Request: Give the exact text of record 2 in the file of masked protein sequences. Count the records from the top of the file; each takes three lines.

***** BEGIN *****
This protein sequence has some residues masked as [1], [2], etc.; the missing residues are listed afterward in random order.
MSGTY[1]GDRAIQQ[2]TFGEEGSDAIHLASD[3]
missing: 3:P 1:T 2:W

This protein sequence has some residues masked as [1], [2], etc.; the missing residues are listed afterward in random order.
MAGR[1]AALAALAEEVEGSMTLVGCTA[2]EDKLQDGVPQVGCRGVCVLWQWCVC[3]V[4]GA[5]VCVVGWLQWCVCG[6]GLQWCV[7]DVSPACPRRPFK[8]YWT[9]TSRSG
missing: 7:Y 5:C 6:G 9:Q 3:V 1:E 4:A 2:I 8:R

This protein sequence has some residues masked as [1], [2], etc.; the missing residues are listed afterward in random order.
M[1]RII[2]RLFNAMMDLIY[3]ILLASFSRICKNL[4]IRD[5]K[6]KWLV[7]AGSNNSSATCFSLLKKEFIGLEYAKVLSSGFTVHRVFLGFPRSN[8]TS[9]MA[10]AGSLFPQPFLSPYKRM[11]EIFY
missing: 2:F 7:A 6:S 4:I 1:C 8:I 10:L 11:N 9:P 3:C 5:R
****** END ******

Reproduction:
This protein sequence has some residues masked as [1], [2], etc.; the missing residues are listed afterward in random order.
MAGR[1]AALAALAEEVEGSMTLVGCTA[2]EDKLQDGVPQVGCRGVCVLWQWCVC[3]V[4]GA[5]VCVVGWLQWCVCG[6]GLQWCV[7]DVSPACPRRPFK[8]YWT[9]TSRSG
missing: 7:Y 5:C 6:G 9:Q 3:V 1:E 4:A 2:I 8:R